HAND TRAUMA

Tendons that move the fingers can sometimes rupture with a sudden force, but more often are cut by a sharp object. Lacerations may be partial or complete. If complete, the function of that tendon will be lost forever unless the tendon is repaired. There is a limited period of time after injury during which repair is possible. Examination right away by an expert in hand trauma is needed to prevent serious long-term problems with hand function.

Major trauma to the upper extremity may result in amputation or such extensive damage that amputation appears to be the only option. To save the body part whether it is one finger, the hand, or the whole arm requires complex reconstruction. First and foremost the body part must have blood supply coming in and going out. Nerves must connect to the organs for movement and feeling. The skin layer covering all the other tissues must be stable, durable, and healthy. The bone and joints that provide structure to the limb must be stable and mobile. The tendon systems that move the body part must connect and glide back and forth.

Infections can be of the acute pus producing type that will rapidly destroy tissue or of the slow chronic type that is hard to permanently eliminate. For the acute type, it is critical that the infection be recognized and treated surgically right away to avoid serious permanent tissue damage. For the chronic type, it is critical that the correct diagnosis be made so that the specific antibiotics needed to eradicate the infection can be administered.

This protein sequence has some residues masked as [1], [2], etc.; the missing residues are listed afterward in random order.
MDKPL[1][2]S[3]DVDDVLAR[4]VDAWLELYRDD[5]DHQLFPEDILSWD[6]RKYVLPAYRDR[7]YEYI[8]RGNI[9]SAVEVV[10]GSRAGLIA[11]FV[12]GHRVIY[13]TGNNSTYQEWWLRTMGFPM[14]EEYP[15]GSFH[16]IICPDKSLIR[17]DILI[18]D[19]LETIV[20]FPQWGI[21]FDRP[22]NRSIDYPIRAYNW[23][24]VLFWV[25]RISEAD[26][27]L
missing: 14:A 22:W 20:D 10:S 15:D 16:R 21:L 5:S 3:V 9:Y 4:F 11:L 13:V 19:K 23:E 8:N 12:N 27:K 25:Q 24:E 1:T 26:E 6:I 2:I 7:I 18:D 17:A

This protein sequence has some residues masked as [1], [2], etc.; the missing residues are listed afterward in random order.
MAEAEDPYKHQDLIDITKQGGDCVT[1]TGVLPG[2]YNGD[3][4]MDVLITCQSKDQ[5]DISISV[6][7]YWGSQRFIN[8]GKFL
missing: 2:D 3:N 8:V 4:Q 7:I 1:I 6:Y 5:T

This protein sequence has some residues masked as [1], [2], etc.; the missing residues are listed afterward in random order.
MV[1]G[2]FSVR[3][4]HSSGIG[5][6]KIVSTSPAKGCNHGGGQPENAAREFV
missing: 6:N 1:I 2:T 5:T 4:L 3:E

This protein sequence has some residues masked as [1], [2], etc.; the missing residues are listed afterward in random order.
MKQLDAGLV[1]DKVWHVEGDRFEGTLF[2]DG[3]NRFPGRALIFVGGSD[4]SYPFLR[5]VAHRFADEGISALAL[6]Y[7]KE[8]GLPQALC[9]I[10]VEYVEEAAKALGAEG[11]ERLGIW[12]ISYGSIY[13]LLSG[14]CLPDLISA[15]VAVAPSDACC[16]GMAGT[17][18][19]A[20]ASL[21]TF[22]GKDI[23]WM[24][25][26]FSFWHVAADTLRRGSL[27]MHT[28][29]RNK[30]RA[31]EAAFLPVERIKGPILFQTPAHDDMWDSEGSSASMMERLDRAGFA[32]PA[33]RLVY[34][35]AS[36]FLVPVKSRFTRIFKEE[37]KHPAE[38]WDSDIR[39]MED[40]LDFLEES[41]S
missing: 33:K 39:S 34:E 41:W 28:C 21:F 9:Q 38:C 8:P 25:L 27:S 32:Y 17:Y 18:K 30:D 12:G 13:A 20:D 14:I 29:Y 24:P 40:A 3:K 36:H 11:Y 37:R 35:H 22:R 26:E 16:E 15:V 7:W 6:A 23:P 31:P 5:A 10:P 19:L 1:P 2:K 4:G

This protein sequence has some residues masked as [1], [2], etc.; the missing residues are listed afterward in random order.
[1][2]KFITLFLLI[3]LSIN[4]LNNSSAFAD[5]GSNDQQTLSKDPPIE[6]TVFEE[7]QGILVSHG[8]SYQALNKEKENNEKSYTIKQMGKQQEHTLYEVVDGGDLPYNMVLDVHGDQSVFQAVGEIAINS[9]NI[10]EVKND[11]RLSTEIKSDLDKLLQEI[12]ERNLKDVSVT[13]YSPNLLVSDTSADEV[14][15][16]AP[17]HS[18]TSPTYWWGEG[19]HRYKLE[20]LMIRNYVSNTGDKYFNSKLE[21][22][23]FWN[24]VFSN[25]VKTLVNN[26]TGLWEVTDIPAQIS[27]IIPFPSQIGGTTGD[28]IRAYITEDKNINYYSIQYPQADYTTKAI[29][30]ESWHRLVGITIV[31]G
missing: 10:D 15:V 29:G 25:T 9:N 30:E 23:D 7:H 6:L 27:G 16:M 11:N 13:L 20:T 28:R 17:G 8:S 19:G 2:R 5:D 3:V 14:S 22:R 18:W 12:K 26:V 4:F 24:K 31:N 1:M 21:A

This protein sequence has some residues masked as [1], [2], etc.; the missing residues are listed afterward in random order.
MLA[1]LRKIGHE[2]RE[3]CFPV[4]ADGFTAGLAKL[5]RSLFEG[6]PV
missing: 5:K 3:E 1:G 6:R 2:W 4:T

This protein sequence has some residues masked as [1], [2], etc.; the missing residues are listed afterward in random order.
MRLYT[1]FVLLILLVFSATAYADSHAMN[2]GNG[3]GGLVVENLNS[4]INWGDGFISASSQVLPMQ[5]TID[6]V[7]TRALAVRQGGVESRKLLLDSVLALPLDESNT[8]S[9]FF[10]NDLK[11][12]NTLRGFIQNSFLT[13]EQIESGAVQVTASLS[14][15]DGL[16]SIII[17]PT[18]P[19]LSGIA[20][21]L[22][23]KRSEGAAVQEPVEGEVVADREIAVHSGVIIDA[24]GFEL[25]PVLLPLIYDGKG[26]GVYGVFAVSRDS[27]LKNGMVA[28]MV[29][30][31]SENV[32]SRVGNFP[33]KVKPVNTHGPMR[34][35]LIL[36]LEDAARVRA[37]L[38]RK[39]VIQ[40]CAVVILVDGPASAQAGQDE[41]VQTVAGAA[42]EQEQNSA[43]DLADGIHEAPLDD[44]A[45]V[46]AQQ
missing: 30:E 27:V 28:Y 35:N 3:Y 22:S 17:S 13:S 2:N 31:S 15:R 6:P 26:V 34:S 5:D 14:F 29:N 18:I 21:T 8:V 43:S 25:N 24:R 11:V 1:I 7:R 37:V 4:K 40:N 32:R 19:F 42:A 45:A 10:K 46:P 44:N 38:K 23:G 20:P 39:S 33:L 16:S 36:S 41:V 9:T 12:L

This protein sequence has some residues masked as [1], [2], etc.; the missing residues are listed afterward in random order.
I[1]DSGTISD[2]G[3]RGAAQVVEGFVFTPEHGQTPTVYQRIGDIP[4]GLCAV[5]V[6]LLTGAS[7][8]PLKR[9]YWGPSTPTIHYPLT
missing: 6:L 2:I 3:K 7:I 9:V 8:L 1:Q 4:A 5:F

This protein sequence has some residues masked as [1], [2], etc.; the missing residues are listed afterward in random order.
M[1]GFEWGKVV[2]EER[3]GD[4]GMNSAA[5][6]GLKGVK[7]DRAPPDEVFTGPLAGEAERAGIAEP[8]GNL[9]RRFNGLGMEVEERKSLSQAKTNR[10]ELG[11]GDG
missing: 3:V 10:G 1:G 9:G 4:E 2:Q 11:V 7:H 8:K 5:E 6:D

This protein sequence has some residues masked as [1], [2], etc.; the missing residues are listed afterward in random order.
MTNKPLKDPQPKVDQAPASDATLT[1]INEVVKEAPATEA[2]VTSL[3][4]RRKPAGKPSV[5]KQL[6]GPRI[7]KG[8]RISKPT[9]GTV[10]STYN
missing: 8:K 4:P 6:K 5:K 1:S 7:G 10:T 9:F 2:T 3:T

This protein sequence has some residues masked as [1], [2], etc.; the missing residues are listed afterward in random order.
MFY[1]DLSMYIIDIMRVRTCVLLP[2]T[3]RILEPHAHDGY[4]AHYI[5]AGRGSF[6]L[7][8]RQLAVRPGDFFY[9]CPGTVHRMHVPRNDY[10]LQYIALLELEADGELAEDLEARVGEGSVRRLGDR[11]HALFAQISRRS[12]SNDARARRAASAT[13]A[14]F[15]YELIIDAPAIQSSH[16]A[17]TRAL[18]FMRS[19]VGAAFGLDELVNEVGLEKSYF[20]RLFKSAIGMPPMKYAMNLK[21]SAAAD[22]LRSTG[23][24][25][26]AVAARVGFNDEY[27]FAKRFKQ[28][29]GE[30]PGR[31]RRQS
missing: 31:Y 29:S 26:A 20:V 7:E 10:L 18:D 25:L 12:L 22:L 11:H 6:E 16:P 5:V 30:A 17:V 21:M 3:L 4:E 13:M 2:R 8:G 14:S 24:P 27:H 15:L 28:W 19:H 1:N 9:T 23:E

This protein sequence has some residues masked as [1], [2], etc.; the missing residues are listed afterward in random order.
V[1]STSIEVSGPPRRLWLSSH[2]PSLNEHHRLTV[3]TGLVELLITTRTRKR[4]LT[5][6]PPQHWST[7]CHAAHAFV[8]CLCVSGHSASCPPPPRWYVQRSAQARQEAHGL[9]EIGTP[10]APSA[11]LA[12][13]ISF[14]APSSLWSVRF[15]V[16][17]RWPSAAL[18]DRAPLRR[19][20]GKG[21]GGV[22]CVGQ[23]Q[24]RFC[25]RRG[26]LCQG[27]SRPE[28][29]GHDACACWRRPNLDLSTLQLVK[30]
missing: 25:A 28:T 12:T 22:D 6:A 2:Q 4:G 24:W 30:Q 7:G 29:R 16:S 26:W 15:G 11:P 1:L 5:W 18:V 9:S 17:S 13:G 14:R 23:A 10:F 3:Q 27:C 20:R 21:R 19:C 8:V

There are many different nerves within the arm and hand that work together to provide feeling to touch, muscle movement, and numerous other functions including the ability to feel pain. Some nerves do all functions and are called mixed nerves. Other nerves do only a single function and are named after that function (ie: sensory nerve). Lacerations can occur anywhere along the arm to either mixed or single function nerves. After nerve injury, function is lost and the nerve ends will separate. Only if the nerve is surgically repaired soon after injury will it be possible to avoid using nerve grafts to span a gap between the cut nerve ends.

The small bones of the hand are easily broken and often shift out of place. The two main issues are to prevent deformity and function loss due to healing in the wrong position and to also prevent stiffness. Most of the stiffness comes from the injury itself, but treatment choices must be considered since the more invasive the treatment, the more final stiffness the patient faces.

The scaphoid is the most frequently fractured wrist bone. Many wrist fractures also have wrist ligament injuries that must be treated at the same time. The scaphoid is the most difficult bone in the body to get to heal due to its bad blood supply, location inside a joint, and heavy stresses applied by the neighboring bones. If a scaphoid fracture has 1 mm displacement, the chance of it not healing in a cast is up to 50%.